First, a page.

“I always felt bad about myself.  When I was growing up, my classmates at school said some very unkind things about me.  When I went to town on Saturday, I had the feeling that people were talking about me behind my back.  After I was born, my mother did not go to church anymore.  She did not feel welcome. 

“My grandmother knew how important it was for me to attend worship.  Every Sunday, she took me to a little Methodist church nestled against the hillside.  We would arrive just as the service started so we could avoid speaking to anyone.  We would sit on the back pew.  When the service was over, we would leave immediately after the benediction and scoot right out the door.  We didn’t want to talk to anybody!

“I would listen to the preacher, but I did not like him very much.  He was a large man with a big booming voice. He had bushy eyebrows that jumped up and down when he preached.  He shook his finger a lot. I always had the feeling he was pointing right at me.  That booming voice and that pointing finger were quite intimidating.  I was afraid of the preacher.  For fourteen years, we had been going to that little church. 

“One Sunday, as we started to leave, the usher stopped us at our usual exit. ‘You can’t go out this way.  We’ve had a winter storm, and ice and snow have covered the steps.  It isn’t safe.  You’ll need to leave by the side door.’

For the first time, I found myself caught up in the line of people headed down front to speak to the preacher.  I did not want to talk to that preacher.  He frightened me so much!  I was walking down the aisle, glancing to the left and to the right.  I saw the side door and saw my opportunity to make an escape.  As I started for the exit, I felt an enormous hand on my shoulder.  I whirled around, and I was staring straight into the face of the preacher.

The preacher asked me the question that I had dreaded for fourteen years, ‘Boy, who is your daddy?’

The silence of that moment was deafening.  

Then the preacher looked at me and said, ‘Oh, now I see the resemblance.  You are a child of God.  Go and claim your inheritance.’”

Fred Craddock said he felt cold chills going up and down his spine.  He looked at that old mountaineer and said, “Please tell me your name.”

The old man said, “My name is Ben Hooper.” 

Then Dr. Craddock remembered his own grandfather telling him the story of an illegitimate boy who grew up in the mountains of East Tennessee, a boy who became an attorney, a boy whom the people of Tennessee later elected to two terms as their governor.

That boy was Ben Hooper.

On Father’s Day, those of us who have been blessed with a great dad have reason to celebrate. If our dad is still with us, we can enjoy the opportunity to be with him. If our father is no longer with us, we have cherished memories and favorite stories to recall.

The truth is that there are many children like young Ben Hooper who have not had the benefit of a loving father. For some children, dad has been absent, negligent, or abusive. For those children, someone else needs to bridge the gap. That person may be an uncle, a grandfather, a teacher, a coach, or, as in the case of Ben Hooper, a pastor.

People of faith affirm that every child has two fathers. We have an earthly father who may be a treasure or a bitter disappointment. We have a Father in heaven who never fails to be faithful and loving.

That is a reason to celebrate Father’s Day.


June 13, 2020

Clare and I recently purchased a new flag to display on the front of our home. For years we have proudly hung the flag that draped the casket of Clare’s father, Mr. Jack, Jackson S. Long. Mr. Jack served in the United States Marine Corps during World War II.  His honor flag was presented to Clare at his funeral.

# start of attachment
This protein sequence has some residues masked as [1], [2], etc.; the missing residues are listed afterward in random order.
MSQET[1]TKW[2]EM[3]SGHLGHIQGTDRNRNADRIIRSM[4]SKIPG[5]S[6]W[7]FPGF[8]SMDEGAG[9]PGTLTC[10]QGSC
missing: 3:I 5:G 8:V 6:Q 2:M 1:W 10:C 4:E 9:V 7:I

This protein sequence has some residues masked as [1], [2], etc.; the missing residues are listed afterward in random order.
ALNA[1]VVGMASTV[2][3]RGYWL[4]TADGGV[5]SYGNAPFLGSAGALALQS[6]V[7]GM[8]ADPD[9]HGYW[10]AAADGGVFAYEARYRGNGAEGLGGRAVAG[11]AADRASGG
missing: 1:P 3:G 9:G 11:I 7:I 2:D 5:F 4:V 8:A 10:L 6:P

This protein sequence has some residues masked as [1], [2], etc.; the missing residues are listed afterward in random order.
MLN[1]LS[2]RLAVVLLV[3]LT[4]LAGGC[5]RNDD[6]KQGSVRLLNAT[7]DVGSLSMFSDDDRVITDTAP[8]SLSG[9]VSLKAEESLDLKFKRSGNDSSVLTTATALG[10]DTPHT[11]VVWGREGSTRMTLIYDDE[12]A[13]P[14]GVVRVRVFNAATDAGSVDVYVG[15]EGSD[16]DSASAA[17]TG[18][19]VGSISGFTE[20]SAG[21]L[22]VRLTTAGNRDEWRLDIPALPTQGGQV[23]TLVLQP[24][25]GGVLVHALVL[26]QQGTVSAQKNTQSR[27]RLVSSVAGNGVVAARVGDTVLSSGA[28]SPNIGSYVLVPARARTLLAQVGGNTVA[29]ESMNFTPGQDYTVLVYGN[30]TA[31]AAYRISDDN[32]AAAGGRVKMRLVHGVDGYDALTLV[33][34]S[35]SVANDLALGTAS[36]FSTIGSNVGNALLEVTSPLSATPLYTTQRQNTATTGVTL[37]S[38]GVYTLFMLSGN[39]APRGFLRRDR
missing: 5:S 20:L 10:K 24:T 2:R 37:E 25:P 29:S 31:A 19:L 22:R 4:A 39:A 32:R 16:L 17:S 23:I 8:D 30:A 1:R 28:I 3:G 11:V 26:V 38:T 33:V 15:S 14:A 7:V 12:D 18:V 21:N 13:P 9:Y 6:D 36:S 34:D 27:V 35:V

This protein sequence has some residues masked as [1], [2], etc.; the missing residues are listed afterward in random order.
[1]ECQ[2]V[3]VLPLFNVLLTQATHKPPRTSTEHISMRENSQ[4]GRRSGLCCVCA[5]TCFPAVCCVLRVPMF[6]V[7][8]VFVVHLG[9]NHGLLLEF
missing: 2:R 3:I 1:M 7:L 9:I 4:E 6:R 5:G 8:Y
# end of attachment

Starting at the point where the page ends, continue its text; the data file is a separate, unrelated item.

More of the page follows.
Over time the old flag that served us well for so many years became worn and faded. Made of cotton, the flag could not last forever.

The new flag is fashioned from heavy synthetic material purported to be more durable than the old cotton banner. We hung it on our front porch just before Memorial Day and will display it there until Labor Day. In the near future, we will invite a local Scout troop to help us properly retire the former flag.

Our grandchildren have been keenly interested in the new flag. They enjoy rubbing the shiny surface and watching it blow in the wind. Some of the older children have taken an interest in the history of the flag. Perhaps this brief refresher will help us all.

June 14 is celebrated in the United States as National Flag Day. It commemorates the adoption of the flag of the United States on that date in 1777 by resolution of the Second Continental Congress. In 1916, President Woodrow Wilson issued a proclamation that officially established June 14 as Flag Day. In August 1949, National Flag Day was established by an Act of Congress. While Flag Day is not an official federal holiday, many Americans mark the day as our family does by displaying the flag. As Flag Day approaches on June 14, these reminders may help us pause and give the flag the honor it deserves.

 The early flags of the United States of America were all hand sewn. Each flag has a unique history. For this Flag Day, allow me to repeat some of those best-known stories.

The Stars and Stripes

Legend holds that George Washington visited Betsy Ross on July 4, 1776, and commissioned her to make the first American flag. Elizabeth Griscom was born in Philadelphia, Pennsylvania. She married John Ross in 1773. The couple began an upholstery business together, drawing on her needlework skills.

John Ross was killed in January 1776 on militia duty. Betsy married an American sailor who died as a prisoner of war. Then she married a soldier who died from the wounds of war. Betsy was three times the widow of patriots.  She continued the upholstery business, supporting and rearing her seven daughters.